Advanced EMT JanPlan course cancelled
The Advanced Emergency Medical Technician (AEMT) course was scheduled to prepare students for their certification and licensure at the EMT-Intermediate level during JanPlan, an opportunity previously unavailable to students at the College.
While the basic training level of the EMT course has filled to nearly maximum capacity, the advanced course, with more intensive clinical hours and life support techniques, struggled to meet the minimum enrollment. As such, this JanPlan will not be held this year but may be offered in the future.
Colby Emergency Response (CER) Quality Assurance Officer Ben Hannon ’13, licensed at the EMT-Basic level, took the first course as a freshman and planned to continue with the advanced training. According to Hannon, the advanced course requires a similarly extensive time commitment as the basic course, yet with much more training in invasive techniques. Students dedicate a nine-hour day, Monday through Friday, to learn skills including “intravenous and intraosseous fluid and medication administration,” Hannon said.
Unlike the first class which, according to Hannon, focuses mainly on “basic anatomy, physiology and basic life support skills,” the following course certifies students to work more technically with patient care. The course prepares them to “deliver fluids that may save a patient from shock or a wide variety of medications that EMT-Basics cannot administer,” Hannon said. In order to do so, a large amount of classroom and clinical time is required. This involves class lectures, skills practice and realistic scenarios to qualify students for more involved treatment, including airway management and cardiac monitoring. Unlike typical JanPlan courses, all Emergency Medical Service (EMS) classes are taught by Atlantic Partners EMS through Kennebec Valley Community College, bridging students with outside resources in Maine.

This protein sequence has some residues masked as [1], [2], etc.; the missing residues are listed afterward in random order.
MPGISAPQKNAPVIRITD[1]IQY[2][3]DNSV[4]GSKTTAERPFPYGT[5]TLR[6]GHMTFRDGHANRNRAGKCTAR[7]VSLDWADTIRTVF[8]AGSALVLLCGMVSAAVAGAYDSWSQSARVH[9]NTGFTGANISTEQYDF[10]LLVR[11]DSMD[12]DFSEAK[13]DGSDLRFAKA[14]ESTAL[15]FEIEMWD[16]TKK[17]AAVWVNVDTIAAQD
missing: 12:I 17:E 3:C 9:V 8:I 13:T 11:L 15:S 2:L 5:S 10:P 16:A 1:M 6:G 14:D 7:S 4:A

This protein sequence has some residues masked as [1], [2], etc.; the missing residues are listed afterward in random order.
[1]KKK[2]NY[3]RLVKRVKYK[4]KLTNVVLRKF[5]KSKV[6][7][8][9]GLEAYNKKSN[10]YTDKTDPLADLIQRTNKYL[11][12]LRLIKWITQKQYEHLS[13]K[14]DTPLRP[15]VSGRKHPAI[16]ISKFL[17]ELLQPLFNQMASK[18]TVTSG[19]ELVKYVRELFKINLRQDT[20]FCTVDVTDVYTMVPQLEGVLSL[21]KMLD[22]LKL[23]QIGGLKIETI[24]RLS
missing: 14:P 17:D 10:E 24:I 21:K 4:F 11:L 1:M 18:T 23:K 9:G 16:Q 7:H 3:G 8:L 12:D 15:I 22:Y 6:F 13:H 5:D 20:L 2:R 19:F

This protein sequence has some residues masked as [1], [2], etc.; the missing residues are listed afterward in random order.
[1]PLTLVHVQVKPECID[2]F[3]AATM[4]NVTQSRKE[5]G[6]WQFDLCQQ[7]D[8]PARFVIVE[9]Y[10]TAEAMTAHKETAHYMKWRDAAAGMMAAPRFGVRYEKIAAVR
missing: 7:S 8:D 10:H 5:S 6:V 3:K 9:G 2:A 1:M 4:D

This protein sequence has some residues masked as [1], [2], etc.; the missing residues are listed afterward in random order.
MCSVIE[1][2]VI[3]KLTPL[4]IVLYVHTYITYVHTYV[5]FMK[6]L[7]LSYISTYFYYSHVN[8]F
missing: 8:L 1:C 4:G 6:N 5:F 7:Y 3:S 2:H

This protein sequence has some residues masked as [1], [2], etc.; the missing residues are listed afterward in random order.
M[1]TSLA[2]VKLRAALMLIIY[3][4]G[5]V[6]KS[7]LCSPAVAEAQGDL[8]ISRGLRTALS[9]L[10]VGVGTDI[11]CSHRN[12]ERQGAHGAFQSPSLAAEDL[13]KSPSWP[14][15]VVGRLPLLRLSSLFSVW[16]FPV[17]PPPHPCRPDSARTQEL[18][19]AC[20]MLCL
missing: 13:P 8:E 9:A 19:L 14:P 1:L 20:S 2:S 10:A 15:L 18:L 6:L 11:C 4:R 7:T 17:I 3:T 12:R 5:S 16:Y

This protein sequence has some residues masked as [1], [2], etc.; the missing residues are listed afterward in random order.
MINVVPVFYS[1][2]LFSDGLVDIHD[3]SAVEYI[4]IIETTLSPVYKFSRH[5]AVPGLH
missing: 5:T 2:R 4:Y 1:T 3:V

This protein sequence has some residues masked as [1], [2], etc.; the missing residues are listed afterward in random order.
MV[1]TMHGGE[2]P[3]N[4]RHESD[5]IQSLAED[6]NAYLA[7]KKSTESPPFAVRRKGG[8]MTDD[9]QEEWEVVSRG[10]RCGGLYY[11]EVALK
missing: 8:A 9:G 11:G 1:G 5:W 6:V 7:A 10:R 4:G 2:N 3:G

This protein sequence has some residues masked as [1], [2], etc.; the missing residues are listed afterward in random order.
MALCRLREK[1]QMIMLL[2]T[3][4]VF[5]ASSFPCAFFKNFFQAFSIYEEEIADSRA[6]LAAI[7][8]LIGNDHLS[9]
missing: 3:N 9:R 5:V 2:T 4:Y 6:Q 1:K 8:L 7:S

For Hannon and others, EMT training extends far beyond the reaches of the Hill. Skills learned in the Advanced EMT course set foundations for the highest level of paramedic licensure, enabling work with a wider variety of medications, written documentation and comprehensive patient assessment.
Trained students such as Hannon often work for CER, which offers 24-hour emergency medical response on campus. However, Hannon’s preparation also continued outside of school, through training sessions such as Pre-Hospital Trauma Life Support and a Wilderness Emergency Medical Technician Upgrade course. The licenses from these courses may lead Hannon to a paramedic course, but for now he intends to maintain his EMT-Basic license.
For students in the program, the intense dedication opens doors for work both in and outside of school and brings “all skills and knowledge into the big picture of patient care,” Hannon said. In years to come, students like Hannon may be able continue to take advantage of these opportunities close to home on the Hill if enough students express interest in taking this course.